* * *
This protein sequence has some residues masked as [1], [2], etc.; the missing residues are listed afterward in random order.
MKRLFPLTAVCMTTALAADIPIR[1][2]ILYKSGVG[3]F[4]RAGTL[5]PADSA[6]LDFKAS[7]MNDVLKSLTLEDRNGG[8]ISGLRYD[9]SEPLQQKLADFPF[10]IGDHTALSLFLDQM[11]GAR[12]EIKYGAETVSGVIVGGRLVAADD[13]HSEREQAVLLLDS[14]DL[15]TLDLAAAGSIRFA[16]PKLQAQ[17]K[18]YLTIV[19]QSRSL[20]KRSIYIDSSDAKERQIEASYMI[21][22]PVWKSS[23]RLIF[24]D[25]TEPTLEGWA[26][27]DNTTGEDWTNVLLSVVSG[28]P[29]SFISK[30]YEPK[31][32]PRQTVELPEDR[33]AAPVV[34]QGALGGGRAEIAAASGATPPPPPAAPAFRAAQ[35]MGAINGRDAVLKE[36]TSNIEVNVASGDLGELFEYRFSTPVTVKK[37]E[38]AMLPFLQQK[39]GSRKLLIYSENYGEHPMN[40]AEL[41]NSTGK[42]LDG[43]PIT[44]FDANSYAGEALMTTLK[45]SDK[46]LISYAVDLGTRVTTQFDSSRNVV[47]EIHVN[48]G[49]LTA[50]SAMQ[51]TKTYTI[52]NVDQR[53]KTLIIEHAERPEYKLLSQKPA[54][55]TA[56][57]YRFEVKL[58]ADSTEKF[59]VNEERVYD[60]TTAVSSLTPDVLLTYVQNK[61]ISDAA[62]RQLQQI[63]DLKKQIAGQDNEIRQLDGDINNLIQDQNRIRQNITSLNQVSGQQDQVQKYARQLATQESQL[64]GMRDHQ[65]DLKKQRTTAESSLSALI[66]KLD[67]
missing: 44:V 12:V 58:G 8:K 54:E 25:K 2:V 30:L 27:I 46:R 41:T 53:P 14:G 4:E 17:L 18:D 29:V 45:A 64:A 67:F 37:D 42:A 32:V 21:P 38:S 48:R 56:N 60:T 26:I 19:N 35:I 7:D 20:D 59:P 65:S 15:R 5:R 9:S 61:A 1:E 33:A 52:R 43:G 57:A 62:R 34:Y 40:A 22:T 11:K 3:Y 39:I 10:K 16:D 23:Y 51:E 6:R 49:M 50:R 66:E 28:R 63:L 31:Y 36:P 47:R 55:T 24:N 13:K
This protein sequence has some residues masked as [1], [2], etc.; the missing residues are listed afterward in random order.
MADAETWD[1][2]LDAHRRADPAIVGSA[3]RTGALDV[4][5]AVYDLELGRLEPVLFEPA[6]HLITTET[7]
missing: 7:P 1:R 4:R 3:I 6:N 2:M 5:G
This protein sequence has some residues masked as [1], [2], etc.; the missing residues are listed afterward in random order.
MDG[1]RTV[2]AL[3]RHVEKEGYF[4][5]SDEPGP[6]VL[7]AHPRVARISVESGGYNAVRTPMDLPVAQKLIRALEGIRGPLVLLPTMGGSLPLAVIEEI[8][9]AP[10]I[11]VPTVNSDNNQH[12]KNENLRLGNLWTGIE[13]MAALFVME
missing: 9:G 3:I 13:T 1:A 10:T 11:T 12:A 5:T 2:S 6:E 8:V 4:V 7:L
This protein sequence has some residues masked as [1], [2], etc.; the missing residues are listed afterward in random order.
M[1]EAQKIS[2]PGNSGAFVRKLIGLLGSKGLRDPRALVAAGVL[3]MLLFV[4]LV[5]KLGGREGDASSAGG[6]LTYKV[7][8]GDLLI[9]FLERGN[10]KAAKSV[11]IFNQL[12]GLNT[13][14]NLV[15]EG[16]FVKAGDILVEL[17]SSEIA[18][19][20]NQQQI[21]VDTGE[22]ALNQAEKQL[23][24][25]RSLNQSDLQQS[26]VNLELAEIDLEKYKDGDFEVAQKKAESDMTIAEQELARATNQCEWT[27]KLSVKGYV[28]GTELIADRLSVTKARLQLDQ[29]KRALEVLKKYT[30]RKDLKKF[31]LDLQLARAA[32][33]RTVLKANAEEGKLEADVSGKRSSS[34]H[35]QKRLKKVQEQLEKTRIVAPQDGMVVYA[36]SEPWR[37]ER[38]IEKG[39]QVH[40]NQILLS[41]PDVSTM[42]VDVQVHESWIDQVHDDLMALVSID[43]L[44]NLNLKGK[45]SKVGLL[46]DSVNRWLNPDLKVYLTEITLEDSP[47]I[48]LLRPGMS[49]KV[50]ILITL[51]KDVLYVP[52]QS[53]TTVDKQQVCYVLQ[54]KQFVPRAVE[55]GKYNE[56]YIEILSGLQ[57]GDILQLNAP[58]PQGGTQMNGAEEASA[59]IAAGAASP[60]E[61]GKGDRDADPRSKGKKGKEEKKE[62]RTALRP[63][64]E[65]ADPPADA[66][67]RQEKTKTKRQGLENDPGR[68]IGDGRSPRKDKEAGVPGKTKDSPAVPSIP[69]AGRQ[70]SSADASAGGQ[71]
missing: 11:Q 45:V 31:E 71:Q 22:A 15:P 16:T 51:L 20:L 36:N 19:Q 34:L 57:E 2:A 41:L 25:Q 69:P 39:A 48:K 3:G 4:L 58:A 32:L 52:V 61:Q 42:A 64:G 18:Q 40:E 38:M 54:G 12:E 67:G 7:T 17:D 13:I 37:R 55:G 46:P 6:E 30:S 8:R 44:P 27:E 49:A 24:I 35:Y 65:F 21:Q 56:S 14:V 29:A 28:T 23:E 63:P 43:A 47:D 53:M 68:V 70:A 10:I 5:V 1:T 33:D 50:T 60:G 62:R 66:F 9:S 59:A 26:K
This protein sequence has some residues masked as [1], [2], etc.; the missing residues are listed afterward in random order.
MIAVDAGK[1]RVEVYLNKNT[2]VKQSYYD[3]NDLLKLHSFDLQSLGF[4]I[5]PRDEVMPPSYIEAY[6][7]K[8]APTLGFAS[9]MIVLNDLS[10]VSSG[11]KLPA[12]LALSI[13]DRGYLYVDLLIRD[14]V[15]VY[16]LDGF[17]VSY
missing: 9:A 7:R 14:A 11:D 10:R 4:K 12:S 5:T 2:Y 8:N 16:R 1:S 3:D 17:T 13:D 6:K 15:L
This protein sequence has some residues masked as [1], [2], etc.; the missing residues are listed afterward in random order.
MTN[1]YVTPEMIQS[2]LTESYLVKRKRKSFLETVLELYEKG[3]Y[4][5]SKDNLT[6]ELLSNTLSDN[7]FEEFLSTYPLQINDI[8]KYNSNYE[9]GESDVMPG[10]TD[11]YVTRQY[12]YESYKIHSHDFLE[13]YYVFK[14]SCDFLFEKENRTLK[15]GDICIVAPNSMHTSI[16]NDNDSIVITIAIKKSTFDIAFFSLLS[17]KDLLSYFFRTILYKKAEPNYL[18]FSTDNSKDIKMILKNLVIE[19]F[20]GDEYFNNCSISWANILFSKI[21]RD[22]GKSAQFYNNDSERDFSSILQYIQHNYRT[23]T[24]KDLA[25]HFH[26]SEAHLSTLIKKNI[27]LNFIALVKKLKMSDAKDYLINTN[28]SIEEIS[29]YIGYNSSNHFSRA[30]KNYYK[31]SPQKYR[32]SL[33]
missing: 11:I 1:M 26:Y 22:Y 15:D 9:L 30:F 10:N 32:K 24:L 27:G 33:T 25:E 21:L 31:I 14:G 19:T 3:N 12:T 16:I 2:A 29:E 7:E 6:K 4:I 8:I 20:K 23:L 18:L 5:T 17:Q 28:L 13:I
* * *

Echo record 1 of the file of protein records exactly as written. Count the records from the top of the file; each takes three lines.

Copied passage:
This protein sequence has some residues masked as [1], [2], etc.; the missing residues are listed afterward in random order.
MKRLFPLTAVCMTTALAADIPIR[1][2]ILYKSGVG[3]F[4]RAGTL[5]PADSA[6]LDFKAS[7]MNDVLKSLTLEDRNGG[8]ISGLRYD[9]SEPLQQKLADFPF[10]IGDHTALSLFLDQM[11]GAR[12]EIKYGAETVSGVIVGGRLVAADD[13]HSEREQAVLLLDS[14]DL[15]TLDLAAAGSIRFA[16]PKLQAQ[17]K[18]YLTIV[19]QSRSL[20]KRSIYIDSSDAKERQIEASYMI[21][22]PVWKSS[23]RLIF[24]D[25]TEPTLEGWA[26][27]DNTTGEDWTNVLLSVVSG[28]P[29]SFISK[30]YEPK[31][32]PRQTVELPEDR[33]AAPVV[34]QGALGGGRAEIAAASGATPPPPPAAPAFRAAQ[35]MGAINGRDAVLKE[36]TSNIEVNVASGDLGELFEYRFSTPVTVKK[37]E[38]AMLPFLQQK[39]GSRKLLIYSENYGEHPMN[40]AEL[41]NSTGK[42]LDG[43]PIT[44]FDANSYAGEALMTTLK[45]SDK[46]LISYAVDLGTRVTTQFDSSRNVV[47]EIHVN[48]G[49]LTA[50]SAMQ[51]TKTYTI[52]NVDQR[53]KTLIIEHAERPEYKLLSQKPA[54][55]TA[56][57]YRFEVKL[58]ADSTEKF[59]VNEERVYD[60]TTAVSSLTPDVLLTYVQNK[61]ISDAA[62]RQLQQI[63]DLKKQIAGQDNEIRQLDGDINNLIQDQNRIRQNITSLNQVSGQQDQVQKYARQLATQESQL[64]GMRDHQ[65]DLKKQRTTAESSLSALI[66]KLD[67]
missing: 44:V 12:V 58:G 8:K 54:E 25:K 2:V 30:L 27:I 46:R 41:T 53:P 14:G 4:E 17:L 18:D 29:V 45:A 64:A 67:F 37:D 42:A 32:V 21:P 38:S 48:R 56:N 60:T 26:I 19:N 35:I 7:D 20:D 59:P 65:S 15:R 5:R 9:S 61:A 1:E 33:A 52:R 43:G 57:A 62:R 34:Y 40:A 22:T 11:K 3:Y 39:I 10:K 16:D 23:Y 51:E 6:R 49:M 50:R 66:E 28:R 63:L 31:Y 36:P 47:R 55:T 24:N 13:K